BY EABW REPORTER
ARUSHA, Tanzania–The Executive Secretary of the East African Health Research Commission (EAHRC), Professor Gibson Kibiki, has decried the high number of East Africans going to India to seek medical services which can be accessed in hospitals in the region.
Prof. Kibiki attributed the huge exodus of patients to India to the lack of information on health services that were available at referral hospitals in the region.
Prof. Kibiki noted that some of the most sought after services by East Africans in the Asian country included diseases of the heart, the kidney and cancer that could be handled locally by EAC designated Regional Centres of Excellence (RCoEs).
The ES cited some of the RCoEs as those for Kidney Diseases (Kenya); Heart Diseases (Tanzania); Cancer (Uganda), and; eHealth, Biomedical Engineering and Health Rehabilitation Sciences (Rwanda).
Consequently, Prof. Kibiki would said that the Commission would soon avail on its updated website information on the RCoEs and the health services that they offer.
Prof. Kibiki was speaking at the EAHRC Headquarters in Bujumbura, Burundi when he received a delegation led by EAC Secretary General, Amb. Liberat Mfumukeko.
On HIV/AIDS, Prof. Kibiki disclosed that the Commission would focus its research on life-prolonging drugs and how to make them work better.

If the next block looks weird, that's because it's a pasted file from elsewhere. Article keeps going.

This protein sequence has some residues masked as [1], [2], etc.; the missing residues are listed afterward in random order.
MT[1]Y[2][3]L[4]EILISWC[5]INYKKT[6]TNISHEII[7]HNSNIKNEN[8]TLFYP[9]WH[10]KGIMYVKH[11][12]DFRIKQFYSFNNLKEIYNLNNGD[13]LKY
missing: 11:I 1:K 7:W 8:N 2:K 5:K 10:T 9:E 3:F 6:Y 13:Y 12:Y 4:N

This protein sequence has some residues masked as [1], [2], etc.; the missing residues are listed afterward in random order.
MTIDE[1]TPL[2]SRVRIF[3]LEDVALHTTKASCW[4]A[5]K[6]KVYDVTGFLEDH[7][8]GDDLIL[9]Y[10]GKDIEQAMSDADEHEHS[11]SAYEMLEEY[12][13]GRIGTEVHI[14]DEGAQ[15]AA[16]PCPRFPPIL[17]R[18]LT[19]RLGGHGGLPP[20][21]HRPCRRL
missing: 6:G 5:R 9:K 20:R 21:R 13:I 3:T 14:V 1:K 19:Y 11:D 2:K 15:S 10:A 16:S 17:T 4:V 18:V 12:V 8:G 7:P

He cautioned members of the public and especially the youth that despite the huge advances made in combating HIV/AIDS, the disease is still with us and preventive measures were necessary.
The ES attributed the increasingly high level of resistance antibiotics to the practice of purchasing drugs over the counter and under dosages sometimes through self-prescription by members of the public.
He revealed that East Africans may soon be able to access treatment across national borders in addition to enjoying portable health insurance across the region, adding that the Commission would soon undertake research to gauge the feasibility of a regional health insurance scheme before piloting the scheme.
He described as counterproductive the tendency by health researchers and medics in the Partner States to work in silos since the region was one and that diseases did not know national borders.
In his remarks, EAC Secretary General Amb. Mfumukeko noted that the Commission brings together the best brains in health research from the entire region to tackle challenges faced by East Africans in accessing quality healthcare.
Amb. Mfumukeko said that the EAC Council of Ministers had put in place the Commission out of the realisation that the region could not forever be dependent on medical research conducted in developed countries.
The Secretary General further said that the Commission would give young researchers opportunities to hone their skills in the ever-changing medical field.
He hailed the Commission for mobilizing more than US$4 million for its operations from development partners over the last one year.
The SG has been on a tour of EAC Institutions and projects in Kenya, Uganda, Rwanda and Burundi.